WASHINGTON -- President Barack Obama laughed off a press release spat between himself and House Majority Leader Eric Cantor (R) on Thursday, saying their discussion on immigration was "pretty friendly" and that he was surprised by the reaction afterward.
"I actually had a very pleasant conversation with Mr. Cantor yesterday," Obama said at a briefing, to laughter from the press corps. "I did. You know, you're always kind of surprised by the mismatch between press releases and the conversation."
The dueling press releases went out on Wednesday. It was the one-year anniversary of the day Sen. Chuck Schumer (D-N.Y.) introduced the comprehensive immigration reform bill that eventually passed the Senate, and Obama and congressional Democrats used the day to lambast House Republicans for holding up reform.
Cantor apparently didn't appreciate that. Obama called him -- the president says it was to wish Cantor a happy Passover -- and the two discussed immigration reform. Afterward, Cantor put out a statement criticizing Obama for calling "hours after he issued a partisan statement which attacked me and my fellow House Republicans and which indicated no sincere desire to work together."
Cantor went on to reaffirm that he and other House Republicans "do not support Senate Democrats' immigration bill and amnesty efforts, and it will not be considered in the House" -- something he's said many times before.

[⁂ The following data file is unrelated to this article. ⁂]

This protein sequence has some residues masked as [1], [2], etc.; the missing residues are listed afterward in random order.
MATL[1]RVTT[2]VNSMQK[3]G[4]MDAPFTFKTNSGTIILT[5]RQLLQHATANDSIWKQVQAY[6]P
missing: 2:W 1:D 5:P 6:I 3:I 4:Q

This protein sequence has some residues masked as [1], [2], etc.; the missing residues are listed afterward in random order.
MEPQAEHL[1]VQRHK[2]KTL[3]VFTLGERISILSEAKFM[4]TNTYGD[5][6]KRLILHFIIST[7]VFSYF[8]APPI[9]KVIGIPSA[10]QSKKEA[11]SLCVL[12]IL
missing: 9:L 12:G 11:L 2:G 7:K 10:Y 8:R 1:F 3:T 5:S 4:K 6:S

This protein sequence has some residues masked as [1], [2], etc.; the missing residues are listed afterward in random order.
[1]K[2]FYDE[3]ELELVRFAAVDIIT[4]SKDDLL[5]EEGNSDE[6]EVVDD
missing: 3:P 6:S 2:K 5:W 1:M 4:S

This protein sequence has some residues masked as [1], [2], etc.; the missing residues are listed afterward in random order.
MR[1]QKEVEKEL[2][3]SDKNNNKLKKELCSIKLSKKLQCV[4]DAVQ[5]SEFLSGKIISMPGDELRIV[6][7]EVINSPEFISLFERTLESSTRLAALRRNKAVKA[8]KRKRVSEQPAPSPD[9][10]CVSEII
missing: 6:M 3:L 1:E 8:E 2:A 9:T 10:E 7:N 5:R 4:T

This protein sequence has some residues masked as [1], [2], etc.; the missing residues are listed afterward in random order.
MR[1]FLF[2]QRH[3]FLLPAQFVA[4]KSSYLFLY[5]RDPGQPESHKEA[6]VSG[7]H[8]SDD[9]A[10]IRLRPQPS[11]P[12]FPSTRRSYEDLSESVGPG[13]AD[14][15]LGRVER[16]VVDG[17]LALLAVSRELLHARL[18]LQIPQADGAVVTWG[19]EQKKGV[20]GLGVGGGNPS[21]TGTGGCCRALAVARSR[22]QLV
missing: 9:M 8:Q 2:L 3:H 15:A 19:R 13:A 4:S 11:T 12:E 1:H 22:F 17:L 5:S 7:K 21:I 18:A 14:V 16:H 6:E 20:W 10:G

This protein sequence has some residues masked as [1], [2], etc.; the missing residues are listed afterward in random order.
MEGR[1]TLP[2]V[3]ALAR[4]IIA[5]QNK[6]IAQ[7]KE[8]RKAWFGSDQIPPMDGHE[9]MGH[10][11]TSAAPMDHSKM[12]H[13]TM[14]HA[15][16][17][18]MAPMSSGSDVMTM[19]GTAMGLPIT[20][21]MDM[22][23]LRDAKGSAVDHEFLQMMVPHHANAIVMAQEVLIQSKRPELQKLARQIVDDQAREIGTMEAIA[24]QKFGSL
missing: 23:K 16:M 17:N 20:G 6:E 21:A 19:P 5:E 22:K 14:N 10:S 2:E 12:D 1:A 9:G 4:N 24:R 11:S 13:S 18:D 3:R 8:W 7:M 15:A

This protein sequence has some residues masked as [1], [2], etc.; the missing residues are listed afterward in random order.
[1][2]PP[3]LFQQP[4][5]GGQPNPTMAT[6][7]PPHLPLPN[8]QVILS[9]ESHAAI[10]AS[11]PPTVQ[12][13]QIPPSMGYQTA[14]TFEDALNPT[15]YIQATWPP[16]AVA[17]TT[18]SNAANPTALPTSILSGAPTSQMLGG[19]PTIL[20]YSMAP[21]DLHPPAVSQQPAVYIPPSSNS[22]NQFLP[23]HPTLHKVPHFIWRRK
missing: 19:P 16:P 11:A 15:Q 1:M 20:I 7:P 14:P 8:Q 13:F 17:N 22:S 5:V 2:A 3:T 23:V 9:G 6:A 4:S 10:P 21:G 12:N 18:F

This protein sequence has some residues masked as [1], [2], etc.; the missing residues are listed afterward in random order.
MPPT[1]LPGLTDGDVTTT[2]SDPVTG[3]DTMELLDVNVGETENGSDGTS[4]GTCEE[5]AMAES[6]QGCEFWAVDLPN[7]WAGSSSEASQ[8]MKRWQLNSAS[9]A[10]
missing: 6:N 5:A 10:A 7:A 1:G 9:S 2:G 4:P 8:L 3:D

Obama said Thursday that his comments on the phone to Cantor were pretty much his normal message, too.
"What I said to him privately is something that I've said publicly, which is there is bipartisan support for comprehensive immigration reform," Obama said, going on to list potential benefits of reform. "Congress should act, and right now, what's holding us back is House Republican leadership not willing to go ahead and let the process move forward."
"It was a pretty friendly conversation," he said.
The president also addressed a review Homeland Security Secretary Jeh Johnson is currently undertaking on deportation policy. He declined to give a timetable, but said Johnson is talking to Republicans, Democrats and other interested parties about the best ways forward.
Obama said the only way to "truly fix" the immigration system would be through Congress, a message he's maintained as he attempts to keep the pressure on the House.
"We have already tried to take as many administrative steps as we could, we're going to review it one more time to see if there's more that we can do to make it more consistent with common sense, and more consistent with the attitudes of the American people, which is we shouldn't be in the business, necessarily, of tearing families apart who otherwise are law-abiding," he said.